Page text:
Or, if you want something more fanciful and regal:

  
Or more authentic still:

  
  
The point is: long, rather unstuctured gowns, a veil or very simple cap (but not a mobcap) perhaps a sincture at the waist, and you become a medieval lady. The argument from the school, had I raised the issue, might have been that they were going for something simple, that most students could manage. But medieval doesn’t need to be difficult: a tunic or nightgown from mom or a big sister (safety pins at the neck and sleeves as needed for fit), a cord as a sincture at the waist, and a scarf pinned to the hair as a veil and presto! Add cape if desired. 

So, ignoring the misguided advice of the school, I set to work making C a medieval gown. (R was more or less abandoned at this point. I ordered him a cheap pharaoh costume online. Obviously this displays great favouritism, and I explain it thus: I only had time to make one costume. I have two little girls who like to dress up, so a medieval lady costume will get much more use than a pharaoh costume.) I have precisely two domestic skills: I can cook and I can sew. I did, however, discover, while sewing a six-panelled gown by hand, that it is just possible to be too medival. (I ordered a sewing machine this week in preparation for next time.) But after two weeks of pricked fingers and a few glaring mistakes, C had a gown fit for a fourteenth century princess:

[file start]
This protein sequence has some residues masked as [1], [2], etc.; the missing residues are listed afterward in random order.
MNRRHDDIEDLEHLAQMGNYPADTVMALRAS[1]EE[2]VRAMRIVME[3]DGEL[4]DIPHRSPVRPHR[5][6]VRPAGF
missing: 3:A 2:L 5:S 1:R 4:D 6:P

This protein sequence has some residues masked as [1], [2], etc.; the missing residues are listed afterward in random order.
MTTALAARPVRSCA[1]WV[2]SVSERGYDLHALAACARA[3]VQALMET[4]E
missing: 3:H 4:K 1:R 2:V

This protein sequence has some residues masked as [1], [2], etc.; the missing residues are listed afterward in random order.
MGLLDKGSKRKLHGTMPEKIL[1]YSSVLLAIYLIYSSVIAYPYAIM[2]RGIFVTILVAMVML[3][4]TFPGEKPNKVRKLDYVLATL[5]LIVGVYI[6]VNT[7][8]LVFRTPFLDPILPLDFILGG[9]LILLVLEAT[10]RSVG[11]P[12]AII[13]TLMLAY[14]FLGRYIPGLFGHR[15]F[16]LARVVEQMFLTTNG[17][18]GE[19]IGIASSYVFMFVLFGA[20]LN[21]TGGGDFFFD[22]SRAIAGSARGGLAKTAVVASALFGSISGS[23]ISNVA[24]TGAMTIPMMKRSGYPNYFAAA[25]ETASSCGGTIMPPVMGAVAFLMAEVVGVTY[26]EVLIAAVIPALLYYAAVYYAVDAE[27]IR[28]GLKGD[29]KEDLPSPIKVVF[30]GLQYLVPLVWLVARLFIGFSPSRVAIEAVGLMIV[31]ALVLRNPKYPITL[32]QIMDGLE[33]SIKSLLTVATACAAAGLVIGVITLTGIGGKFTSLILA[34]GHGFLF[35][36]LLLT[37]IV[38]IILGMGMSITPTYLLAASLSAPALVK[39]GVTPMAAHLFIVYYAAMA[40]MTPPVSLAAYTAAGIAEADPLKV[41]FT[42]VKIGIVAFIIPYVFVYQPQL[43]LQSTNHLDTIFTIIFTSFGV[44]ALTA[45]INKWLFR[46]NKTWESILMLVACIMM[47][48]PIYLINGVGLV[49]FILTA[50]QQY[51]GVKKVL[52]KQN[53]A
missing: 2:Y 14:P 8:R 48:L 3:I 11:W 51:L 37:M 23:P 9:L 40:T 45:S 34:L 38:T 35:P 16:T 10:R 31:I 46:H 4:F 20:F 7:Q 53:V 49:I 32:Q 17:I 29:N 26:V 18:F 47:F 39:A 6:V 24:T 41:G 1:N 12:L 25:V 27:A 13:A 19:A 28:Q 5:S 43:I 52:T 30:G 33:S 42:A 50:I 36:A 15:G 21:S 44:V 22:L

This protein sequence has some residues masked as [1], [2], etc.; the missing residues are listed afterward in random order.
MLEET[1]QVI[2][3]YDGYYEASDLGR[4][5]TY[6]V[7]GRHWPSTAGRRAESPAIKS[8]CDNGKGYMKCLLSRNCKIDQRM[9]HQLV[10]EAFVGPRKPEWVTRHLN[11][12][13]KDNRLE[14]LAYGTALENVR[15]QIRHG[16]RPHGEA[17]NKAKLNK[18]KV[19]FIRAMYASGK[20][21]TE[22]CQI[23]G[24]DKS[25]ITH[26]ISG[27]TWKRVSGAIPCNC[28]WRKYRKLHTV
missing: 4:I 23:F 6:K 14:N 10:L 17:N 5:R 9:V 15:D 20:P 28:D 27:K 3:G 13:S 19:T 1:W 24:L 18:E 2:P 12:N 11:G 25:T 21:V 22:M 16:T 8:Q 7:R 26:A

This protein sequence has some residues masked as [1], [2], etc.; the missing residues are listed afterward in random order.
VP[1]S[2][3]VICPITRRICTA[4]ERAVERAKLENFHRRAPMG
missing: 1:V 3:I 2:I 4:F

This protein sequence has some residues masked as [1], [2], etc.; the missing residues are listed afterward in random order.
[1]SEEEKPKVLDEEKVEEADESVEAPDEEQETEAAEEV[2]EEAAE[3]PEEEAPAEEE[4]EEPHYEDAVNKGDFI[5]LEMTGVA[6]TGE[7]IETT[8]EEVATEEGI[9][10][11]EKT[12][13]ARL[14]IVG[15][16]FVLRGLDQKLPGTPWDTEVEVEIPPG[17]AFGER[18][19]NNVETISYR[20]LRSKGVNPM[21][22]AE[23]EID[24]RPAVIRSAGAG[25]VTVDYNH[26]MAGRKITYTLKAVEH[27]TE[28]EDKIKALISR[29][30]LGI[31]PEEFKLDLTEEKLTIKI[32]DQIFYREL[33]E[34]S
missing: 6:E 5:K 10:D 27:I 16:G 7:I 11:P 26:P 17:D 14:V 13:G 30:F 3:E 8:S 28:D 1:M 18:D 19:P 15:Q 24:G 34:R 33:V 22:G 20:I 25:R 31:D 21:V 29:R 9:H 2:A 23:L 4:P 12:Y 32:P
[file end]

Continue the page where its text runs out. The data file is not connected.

Obviously sharing this image is somewhat boastful: look at me! I can sew! (Assuming you ignore the scruffiness of the hem, visible in this picture: C was adament about having a train and I was improvising.) But that is not actually the point. I am trying to zero in on the level of historical accuracy I expect from a history day. I chose a wildly anachronistic fabric. Metallic gold brocade? Nope. Not medieval. But the shape and feel are right, and it is shiny and fun, so clearly I can temper my grumpy pedantry from time to time. If I hadn’t been looking for an excuse to start sewing again, or if I hadn’t thought this dress would get a lot of wear as dress up, I would have put C in one of my long tunic-type shirts as described above and been done with it.